The self-employment conundrum -Arindam Gupta
Funding small entrepreneurs will require more bank loans, preferably collateral-free, which will generate more NPAs
The government has been compelling banks to adopt a softer lending policy to promote self-employment. The Pradhan Mantri Mudra Yojana, launched in 2015, provides collateral-free loans to small entrepreneurs outside the farming sector in three categories: Rs 50,000 loan in the ‘Shishu’, Rs 5,00,000 in the ‘Kishore’ and Rs 10,00,000 in the ‘Tarun’ segments respectively. Most individual entrepreneurs in the non-corporate small business sector do not maintain proper books of accounts and, as a result, suffer from a dearth of capital. Before the PMMY, non-farm, collateral-free loans were not common. The scheme has been widely publicized given the upcoming general elections. In fact, the performance of the PMMY has been impressive: in 2017-18, Rs 2.46 trillion was lent, 40 per cent of which was obtained by women entrepreneurs and 33 per cent by ‘social categories’.
There is reason to be worried though. The Reserve Bank of India recently flagged Rs 110 billion worth of non-performing assets under the scheme. But since the PMMY proposes to resolve unemployment among the youth, it could escape public criticism. Moreover, NPAs are not a new issue for Indian banks. Presently, any payment towards a bank loan outstanding beyond 90 days creates an NPA of the same sum. As per the stringent new insolvency and bankruptcy code banks now have 180 days to sort out a non-payment against bank loan and regularize payment without initiating proceedings against defaulters. After that, proceedings have to be started within 15 days. The strict norms do not provide breathing space to new businesses supported mostly by bank loans.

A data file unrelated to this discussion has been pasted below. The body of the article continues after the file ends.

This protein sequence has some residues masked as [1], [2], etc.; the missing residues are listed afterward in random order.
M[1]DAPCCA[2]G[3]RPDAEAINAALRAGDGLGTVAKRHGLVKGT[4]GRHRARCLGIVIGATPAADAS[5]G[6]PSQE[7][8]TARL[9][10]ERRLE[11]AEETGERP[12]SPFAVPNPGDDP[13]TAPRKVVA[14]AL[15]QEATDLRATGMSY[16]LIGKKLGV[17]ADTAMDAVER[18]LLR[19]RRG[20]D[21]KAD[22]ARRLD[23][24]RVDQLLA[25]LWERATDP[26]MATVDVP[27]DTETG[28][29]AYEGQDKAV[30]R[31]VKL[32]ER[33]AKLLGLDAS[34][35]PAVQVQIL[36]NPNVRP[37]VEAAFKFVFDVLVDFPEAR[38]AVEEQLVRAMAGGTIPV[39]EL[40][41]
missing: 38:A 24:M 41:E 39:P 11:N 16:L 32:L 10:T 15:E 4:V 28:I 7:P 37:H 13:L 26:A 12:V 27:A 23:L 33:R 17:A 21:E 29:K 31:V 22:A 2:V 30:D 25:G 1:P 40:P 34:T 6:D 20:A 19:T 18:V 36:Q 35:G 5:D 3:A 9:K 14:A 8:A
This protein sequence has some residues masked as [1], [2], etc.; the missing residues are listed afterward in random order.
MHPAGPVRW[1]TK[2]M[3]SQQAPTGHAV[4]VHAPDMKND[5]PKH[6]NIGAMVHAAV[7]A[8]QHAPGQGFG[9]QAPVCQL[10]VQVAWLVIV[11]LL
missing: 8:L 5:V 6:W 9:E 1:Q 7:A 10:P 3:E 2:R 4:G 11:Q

A number of schemes have been launched to prove the intention of fulfilling the promise to create over 10 million new jobs every year. Make in India, Pradhan Mantri Kaushal Vikas Yojana, Prime Minister Employment Generation Programme and so on have been announced one after another. The policies to generate employment are focused exclusively on self-employment, skill development and incentivizing employers to facilitate employment generation. In February, the prime minister claimed that 12 million jobs were created each year in the formal sector alone in the past four years. But a January 2019 report by the Centre for Monitoring Indian Economy revealed that as many as 11 million people have lost their jobs just in 2018 and that the unemployment rate shot up to 7.4 per cent in December 2018, the highest in 15 months.
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The Telegraph, 8 April, 2019, https://www.telegraphindia.com/opinion/the-self-employment-conundrum/cid/1688354?ref=comment_home-template